The Court will first have to determine whether the objection raised by the 1st Respondent qualifies to be a Preliminary Objection as described in the case of Mukisa Biscuit Manufacturing Co. Ltd …Vs… West End
Distributors Ltd (1969) EA 696, where Law J A stated that;
“So far as I am aware, a Preliminary Objection consists of a point of law which has been pleaded or which arises by clear implication out of the pleadings and which objection point may dispose the suit”.
Further the Court stated;
“A preliminary objection raises a pure point to law which is argued on the assumption that all the facts pleaded by the other side are correct. It cannot be raised if any fact has to be ascertained or if what is sought is the exercise of judicial discretion”.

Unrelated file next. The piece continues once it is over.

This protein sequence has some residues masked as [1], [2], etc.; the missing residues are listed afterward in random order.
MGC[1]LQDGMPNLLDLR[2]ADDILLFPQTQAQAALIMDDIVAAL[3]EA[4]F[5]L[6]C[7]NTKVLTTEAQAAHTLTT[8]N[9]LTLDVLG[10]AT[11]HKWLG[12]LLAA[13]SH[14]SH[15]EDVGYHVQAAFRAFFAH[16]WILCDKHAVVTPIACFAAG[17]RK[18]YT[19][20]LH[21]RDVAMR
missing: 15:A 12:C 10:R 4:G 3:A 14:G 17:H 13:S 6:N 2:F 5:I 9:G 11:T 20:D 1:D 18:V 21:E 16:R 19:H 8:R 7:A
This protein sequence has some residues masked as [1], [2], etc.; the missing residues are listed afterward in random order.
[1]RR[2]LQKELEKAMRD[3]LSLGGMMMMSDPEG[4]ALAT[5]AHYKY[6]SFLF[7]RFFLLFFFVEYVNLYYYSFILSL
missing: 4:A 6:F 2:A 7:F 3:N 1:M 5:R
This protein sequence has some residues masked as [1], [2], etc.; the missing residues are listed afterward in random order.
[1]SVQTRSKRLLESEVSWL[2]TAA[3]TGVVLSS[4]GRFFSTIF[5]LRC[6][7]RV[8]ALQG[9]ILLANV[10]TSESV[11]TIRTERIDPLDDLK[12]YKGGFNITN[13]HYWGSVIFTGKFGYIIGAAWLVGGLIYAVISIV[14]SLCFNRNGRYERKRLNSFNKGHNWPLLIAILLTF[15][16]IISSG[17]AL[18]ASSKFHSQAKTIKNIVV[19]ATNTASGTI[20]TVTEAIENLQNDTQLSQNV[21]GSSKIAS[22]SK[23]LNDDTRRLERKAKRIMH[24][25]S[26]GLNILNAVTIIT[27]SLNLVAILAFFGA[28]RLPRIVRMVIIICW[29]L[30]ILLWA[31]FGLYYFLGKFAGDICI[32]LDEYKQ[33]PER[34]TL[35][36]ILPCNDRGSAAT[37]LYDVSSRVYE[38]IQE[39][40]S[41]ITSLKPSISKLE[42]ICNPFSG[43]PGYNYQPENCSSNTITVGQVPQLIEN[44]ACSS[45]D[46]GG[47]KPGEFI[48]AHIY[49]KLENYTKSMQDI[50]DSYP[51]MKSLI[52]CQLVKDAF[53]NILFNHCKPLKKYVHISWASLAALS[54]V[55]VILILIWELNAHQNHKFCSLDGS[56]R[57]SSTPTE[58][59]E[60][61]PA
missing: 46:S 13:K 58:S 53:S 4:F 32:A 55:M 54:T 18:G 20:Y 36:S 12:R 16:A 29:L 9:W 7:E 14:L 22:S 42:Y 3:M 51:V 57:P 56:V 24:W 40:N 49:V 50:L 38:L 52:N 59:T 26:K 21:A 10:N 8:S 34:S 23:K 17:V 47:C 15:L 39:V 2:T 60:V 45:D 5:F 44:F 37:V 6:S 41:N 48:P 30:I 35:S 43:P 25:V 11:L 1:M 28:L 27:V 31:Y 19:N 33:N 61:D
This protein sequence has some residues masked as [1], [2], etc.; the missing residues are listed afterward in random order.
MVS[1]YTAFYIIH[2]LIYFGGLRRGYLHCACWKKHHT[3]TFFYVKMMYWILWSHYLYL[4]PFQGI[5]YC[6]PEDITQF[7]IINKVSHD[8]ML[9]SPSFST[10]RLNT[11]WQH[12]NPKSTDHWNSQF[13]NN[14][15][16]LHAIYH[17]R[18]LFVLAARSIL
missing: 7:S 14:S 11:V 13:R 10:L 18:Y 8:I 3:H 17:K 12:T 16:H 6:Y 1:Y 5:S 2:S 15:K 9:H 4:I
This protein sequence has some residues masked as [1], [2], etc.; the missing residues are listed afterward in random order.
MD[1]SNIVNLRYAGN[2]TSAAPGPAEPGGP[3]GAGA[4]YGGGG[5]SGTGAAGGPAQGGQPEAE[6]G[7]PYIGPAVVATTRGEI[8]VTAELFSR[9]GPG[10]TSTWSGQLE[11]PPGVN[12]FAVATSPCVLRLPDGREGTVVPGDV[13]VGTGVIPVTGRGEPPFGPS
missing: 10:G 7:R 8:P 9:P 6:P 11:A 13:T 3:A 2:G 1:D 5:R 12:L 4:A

The Respondents have submitted that the Plaintiff has no Locus Standi or capacity to institute this suit. That due to the lack of the said capacity, the suit is incompetent and should be struck out. In the case of Law Society of Kenya …Vs… Commissioner of Lands & Others, Nakuru High Court Civil Case No.464 of 2000, the Court held that ;-
“Locus Standi signifies a right to be heard, A person must have sufficiency of interest to sustain his standing to sue in Court of Law”. Further in the case of Alfred Njau and Others ..Vs.. City Council of Nairobi ( 1982) KAR 229, the Court also held that;-
“the term Locus Standi means a right to appear in Court and conversely to say that a person has no Locus Standi means that he has no right to appear or be heard in such and such proceedings”.